Synthesizing large datasets

Network News Fall 2010, Vol. 23 No. 2

LTER information managers and graduate students collaborate on an international research project

Two graduate students and four information managers from the US Long Term Ecological Research (LTER) Network joined researchers from Malaysia, Taiwan, Vietnam, and Thailand in the “Second Analytical Workshop on Dynamic Plot Database Application and Tool Design” that took place July 18-23, 2010 in Kuala Lumpur, Malaysia. The workshop brought together scientists and information managers from the Center for Tropical Forest Science (CTFS), East Asia Pacific-ILTER and the US LTER to collaboratively analyze long-term datasets collected by CTFS while monitoring forest plots in Taiwan, Malaysia, Singapore, Panama, Japan, Puerto Rico and the US.

The workshop had two major goals:

  1. To “field-test” advanced informatics tools and approaches built around the Ecological Metadata Language (EML), the “R” statistical language, and the Kepler Scientific Workflow system
  2. To attempt comparative ecological analyses of data from multiple international plots to identify broad patterns

Two analyses were initiated at the workshop: Jennifer Holm, a graduate student at the University of Virginia, led a working group that examined how forest biodiversity differs between plots, while University of New Hampshire graduate student Matt Vadeboncoeur’s working group explored how spatial structure varies across sites.

The workshop also provided hands-on training on how to use the three informatics tools to Malaysian scientists engaged in the Malaysian Ecological Research Network (MyERNET). This initiative by the Forestry Research Institute of Malaysia is using metadata-based approaches pioneered by the Partnership for Biodiversity Informatics (which includes the US LTER) to increase data archiving and reuse.

Meei-ru Jeng of the Taiwan Ecological Research Network (TERN) led a session that included presentations by information managers from the US, Taiwan, and Malaysia.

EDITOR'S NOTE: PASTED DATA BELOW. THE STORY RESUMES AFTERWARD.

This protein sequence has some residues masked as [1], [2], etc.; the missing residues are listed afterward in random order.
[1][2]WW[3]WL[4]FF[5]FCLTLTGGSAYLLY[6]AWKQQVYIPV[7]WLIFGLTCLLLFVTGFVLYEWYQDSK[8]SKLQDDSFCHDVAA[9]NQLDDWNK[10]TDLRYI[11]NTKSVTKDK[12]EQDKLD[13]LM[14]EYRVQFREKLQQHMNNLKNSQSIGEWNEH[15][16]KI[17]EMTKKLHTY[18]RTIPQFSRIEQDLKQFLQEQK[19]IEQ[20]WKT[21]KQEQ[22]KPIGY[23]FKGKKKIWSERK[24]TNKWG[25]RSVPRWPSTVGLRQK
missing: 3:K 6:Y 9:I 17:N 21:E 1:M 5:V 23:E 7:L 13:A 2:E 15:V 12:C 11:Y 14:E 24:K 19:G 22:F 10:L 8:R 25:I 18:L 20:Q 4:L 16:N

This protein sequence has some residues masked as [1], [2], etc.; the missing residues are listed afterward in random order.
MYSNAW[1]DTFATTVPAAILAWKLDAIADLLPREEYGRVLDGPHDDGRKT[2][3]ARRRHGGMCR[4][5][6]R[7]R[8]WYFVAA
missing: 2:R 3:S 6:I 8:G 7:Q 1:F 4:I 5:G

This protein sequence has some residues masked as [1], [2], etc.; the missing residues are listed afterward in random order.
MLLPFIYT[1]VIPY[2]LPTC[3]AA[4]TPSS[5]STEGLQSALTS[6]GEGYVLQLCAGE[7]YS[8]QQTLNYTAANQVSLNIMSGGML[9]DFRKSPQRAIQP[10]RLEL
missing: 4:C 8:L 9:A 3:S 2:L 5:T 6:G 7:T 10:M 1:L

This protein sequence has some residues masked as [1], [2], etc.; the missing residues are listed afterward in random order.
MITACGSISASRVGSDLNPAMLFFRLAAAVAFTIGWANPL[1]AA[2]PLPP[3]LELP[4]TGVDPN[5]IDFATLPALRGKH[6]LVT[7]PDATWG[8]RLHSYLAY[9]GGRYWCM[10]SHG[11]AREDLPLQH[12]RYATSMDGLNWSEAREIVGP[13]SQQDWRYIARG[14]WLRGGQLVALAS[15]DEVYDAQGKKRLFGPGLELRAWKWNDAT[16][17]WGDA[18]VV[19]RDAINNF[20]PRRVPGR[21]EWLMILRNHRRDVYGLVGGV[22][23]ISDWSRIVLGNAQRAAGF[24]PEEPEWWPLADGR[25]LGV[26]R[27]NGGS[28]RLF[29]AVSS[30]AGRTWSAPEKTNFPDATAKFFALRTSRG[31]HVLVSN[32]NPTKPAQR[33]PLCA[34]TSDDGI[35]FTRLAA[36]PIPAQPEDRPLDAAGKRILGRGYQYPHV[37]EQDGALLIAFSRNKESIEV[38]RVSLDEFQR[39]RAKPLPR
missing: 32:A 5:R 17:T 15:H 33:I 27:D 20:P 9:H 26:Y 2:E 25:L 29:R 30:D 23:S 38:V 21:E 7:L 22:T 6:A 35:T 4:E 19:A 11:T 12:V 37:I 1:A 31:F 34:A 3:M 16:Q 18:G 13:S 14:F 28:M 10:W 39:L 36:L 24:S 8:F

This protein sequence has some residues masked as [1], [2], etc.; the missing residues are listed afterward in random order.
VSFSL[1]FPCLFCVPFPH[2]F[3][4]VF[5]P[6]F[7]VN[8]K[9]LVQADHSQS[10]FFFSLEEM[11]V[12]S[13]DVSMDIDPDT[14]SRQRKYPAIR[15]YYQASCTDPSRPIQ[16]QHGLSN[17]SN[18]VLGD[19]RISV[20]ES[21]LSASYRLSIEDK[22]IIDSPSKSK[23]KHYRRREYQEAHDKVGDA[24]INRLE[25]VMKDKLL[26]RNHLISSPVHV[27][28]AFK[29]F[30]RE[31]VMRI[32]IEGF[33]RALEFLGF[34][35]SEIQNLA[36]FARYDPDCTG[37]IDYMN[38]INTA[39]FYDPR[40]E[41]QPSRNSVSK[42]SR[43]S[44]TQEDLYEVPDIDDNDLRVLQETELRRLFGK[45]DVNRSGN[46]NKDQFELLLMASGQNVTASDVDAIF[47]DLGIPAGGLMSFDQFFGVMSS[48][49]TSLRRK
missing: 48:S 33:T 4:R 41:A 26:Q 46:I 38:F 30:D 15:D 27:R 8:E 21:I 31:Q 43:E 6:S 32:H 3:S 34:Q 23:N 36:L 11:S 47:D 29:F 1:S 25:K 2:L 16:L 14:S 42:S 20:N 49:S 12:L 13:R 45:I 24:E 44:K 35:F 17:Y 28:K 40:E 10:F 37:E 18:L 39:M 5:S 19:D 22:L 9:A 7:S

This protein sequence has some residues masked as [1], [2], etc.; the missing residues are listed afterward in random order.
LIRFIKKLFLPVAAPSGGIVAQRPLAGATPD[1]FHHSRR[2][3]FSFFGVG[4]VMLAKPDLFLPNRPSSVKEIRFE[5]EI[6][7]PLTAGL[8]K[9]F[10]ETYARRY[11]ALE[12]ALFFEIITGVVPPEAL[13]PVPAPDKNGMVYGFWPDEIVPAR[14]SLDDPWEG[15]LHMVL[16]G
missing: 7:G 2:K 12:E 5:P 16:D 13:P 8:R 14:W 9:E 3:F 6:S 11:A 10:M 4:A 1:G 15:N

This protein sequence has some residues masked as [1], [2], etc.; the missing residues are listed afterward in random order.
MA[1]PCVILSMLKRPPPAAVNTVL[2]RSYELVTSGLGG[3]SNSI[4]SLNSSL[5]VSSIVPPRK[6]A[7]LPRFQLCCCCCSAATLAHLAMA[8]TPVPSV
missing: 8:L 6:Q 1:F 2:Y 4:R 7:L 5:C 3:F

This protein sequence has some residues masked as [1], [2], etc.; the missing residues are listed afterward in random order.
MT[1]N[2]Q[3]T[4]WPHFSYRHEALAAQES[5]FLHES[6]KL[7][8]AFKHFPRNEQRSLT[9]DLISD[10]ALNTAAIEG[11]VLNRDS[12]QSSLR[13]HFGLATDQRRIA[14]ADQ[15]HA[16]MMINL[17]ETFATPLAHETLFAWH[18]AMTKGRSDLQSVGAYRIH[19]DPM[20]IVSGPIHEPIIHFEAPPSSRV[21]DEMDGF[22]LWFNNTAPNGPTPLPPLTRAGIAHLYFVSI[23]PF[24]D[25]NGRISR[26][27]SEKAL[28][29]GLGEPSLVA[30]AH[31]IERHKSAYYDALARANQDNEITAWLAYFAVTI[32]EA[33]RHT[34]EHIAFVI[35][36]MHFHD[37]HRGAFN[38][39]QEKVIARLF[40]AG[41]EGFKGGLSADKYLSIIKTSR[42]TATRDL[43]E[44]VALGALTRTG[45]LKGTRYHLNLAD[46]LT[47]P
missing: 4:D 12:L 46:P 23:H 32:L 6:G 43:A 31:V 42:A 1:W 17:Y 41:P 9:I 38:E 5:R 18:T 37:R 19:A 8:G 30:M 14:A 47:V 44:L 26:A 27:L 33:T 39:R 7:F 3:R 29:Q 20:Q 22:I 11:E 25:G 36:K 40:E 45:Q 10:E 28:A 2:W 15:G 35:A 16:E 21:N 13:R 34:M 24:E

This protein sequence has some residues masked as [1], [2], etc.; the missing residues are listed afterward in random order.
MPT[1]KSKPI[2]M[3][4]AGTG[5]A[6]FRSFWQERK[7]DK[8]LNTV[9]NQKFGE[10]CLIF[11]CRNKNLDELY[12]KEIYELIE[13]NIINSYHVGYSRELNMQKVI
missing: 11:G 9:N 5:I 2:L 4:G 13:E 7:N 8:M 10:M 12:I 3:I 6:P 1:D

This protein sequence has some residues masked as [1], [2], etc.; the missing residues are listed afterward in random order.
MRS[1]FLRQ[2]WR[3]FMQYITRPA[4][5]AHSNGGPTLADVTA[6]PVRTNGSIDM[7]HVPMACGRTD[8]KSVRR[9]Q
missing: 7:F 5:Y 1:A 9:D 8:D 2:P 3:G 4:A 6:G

In addition to the formal workshop sessions, participants had the rare opportunity to tour the Pasoh Forest -- which is the oldest mapped large forest plot (50 ha) in Asia and hosts a very large and sophisticated forest flux tower and canopy walkway system -- during a two-day field trip. They also had a custom tour of the new National Botanical Garden and a traditional Malaysian dinner at a historical museum.

The CTFS forest plot datasets are large and complex; for instance, over 400,000 individual trees from 817 species have been monitored at a large forest plot in Pasoh, Malaysia. Synthesizing of the multiple forest plot datasets, which differed in the detail of taxonomic data, designation of the status of stems (live, dead, main, secondary), and structure of the data files, proved quite a challenge. However, the workshop participants took advantage of EML and the Kepler Workflow System to make data processing steps more efficient.

EML metadata were used to automatically write R statistical programs for reading the data, which were then customized to resolve dataset-specific idiosyncrasies. Once a workflow was generated in Kepler, it was reused, often with only a few modifications, on other datasets. Although the R statistical language and Kepler learning curves were steep, workflow reuse ultimately accelerated the data processing steps.

The workflows have turned out to be an effective mechanism for collaboration between workshop members, who are currently completing analyses from their home institutions across Asia and the US. For instance, workflows created in Virginia can be revised in Taiwan and run in Malaysia.

Working groups are also developing additional data resources on the climate and ecology of the forest plot locations to facilitate the comparisons, and expect to submit a manuscript describing the results of their analyses by early 2011.

Funding for participation in the workshop for Matt Vadeboncoeur (HBR), Jennifer Holm (VCR), and information managers Kristin Vanderbilt (SEV), John Porter (VCR), Don Henshaw (AND), and Eda Melendez-Colom (LUQ) was provided by the National Science Foundation through an International Supplement to the Sevilleta LTER. The Forestry Research Institute of Malaysia (FRIM) generously covered all participants’ local costs in Malaysia.

Before the workshop, Chau-Chin Lin and the TERN information management team hosted Matt and Jennifer in Taiwan and provided them with additional training in ecoinformatics tools.